The embodiment of the camera of the present invention shown in FIG. 1 has camera vibration detection means using an angular displacement meter, optic axis changing means using a variable vertical angle prism, calculation means for calculating the amount of change of the optic axis on the basis of the output of said vibration detection means, angular displacement detection means for detecting the angular displacement of the vertical angle of said variable vertical angle prism, driving means for driving said optic axis changing means, discrimination means for judging whether the output of said vibration detection means is an "unsuitable vibration detection signal", and changeover means for selecting one of a first operative state in which by the judgment by said discrimination means, said optic axis changing means is driven depending on the output of said vibration detection means to thereby effect the suppression of image vibration and a second operative state in which said optic axis changing means is held in a predetermined constant state without depending on the output of said vibration detection means and the suppression of image vibration is not effected.

This embodiment is one in which when the output of said vibration detection means is outside a first predetermined range, said optic axis changing means is immediately made stationary at a predetermined position, and then only after a state in which the output of said vibration detection means stays within a second predetermined range lasts for a first predetermined time, the amount of change of said optic axis changing means is caused to depend on the output of said vibration detection means.

The vibration detection means of the camera of the present embodiment is similar to the vibration detection means using the angular displacement meter of FIG. 4, and the optic axis changing means of the present embodiment is similar to the optic axis changing means using the variable vertical angle prism of FIG. 3 and therefore, these means need not be described.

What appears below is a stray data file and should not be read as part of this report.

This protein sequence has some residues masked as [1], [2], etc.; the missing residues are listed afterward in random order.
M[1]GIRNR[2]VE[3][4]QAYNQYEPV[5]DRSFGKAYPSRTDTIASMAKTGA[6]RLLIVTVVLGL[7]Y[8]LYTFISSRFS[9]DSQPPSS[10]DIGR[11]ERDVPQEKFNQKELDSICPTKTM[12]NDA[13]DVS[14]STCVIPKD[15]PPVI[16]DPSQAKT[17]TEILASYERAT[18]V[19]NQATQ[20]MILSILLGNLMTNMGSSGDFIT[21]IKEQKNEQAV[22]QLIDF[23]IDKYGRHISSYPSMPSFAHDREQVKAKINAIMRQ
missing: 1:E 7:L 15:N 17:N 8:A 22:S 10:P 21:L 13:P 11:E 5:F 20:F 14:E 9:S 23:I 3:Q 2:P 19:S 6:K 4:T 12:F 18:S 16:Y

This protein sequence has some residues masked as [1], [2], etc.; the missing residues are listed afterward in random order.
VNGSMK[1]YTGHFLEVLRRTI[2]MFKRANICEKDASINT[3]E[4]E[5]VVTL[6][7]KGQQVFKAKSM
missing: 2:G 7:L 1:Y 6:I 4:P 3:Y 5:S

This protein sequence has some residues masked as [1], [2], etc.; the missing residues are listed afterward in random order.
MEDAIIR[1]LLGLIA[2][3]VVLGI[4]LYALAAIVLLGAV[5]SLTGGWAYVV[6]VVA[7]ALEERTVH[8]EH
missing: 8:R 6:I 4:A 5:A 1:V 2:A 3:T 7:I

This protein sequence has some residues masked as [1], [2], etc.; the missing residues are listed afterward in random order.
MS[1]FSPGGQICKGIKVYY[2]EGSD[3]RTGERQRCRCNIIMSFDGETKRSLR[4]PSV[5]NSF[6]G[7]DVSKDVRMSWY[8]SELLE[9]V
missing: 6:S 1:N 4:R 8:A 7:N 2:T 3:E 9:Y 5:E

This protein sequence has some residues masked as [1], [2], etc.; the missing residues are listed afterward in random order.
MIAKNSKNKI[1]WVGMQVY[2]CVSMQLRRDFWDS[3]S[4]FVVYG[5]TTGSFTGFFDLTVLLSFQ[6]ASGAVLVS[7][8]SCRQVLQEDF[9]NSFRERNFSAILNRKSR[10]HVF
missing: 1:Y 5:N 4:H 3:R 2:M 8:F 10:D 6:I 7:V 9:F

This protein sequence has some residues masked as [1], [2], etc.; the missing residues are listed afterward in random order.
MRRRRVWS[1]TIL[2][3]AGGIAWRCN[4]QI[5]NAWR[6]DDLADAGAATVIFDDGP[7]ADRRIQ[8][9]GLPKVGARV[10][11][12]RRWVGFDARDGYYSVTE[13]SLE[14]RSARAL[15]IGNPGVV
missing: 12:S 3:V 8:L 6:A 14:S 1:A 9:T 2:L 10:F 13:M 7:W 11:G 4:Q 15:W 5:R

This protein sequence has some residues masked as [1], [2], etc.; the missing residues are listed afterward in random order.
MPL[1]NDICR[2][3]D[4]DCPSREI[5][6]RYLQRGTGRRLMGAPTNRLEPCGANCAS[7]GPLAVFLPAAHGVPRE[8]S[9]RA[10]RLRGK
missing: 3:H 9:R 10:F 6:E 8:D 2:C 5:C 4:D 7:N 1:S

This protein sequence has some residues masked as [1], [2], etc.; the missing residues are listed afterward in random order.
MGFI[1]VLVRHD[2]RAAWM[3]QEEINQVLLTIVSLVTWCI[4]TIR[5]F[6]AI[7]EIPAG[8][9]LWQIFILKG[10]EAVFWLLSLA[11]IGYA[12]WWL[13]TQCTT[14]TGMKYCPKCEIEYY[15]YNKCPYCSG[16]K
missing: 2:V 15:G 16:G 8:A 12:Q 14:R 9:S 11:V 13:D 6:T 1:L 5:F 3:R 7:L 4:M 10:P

Also, the frame member 4a of the optic axis changing means of FIG. 1 is supported around a shaft 7a so as to be able to suppress vibration in a direction Yr, while the frame member 4b of the optic axis changing means is supported around a shaft 7b so as to be able to suppress vibration in a direction Xr. The suppression of vibration in the direction Yr differs only in direction from the suppression of vibration in the direction Xr and is similar to the latter in structure and action and therefore, chiefly the suppression of vibration in the direction Yr will hereinafter be described, and similar description of the suppression of vibration in the direction Xr will be omitted. (Hereinafter, the constructions for the suppression of vibration in the direction Yr will be given a suffix "a" and the constructions for the suppression of vibration in the direction Xr will be given a suffix "b".

The driving means for driving said optic axis changing means (the variable vertical angle prism) has a coil 8a, a permanent magnet 9a, a yoke 10a and a yoke 11a.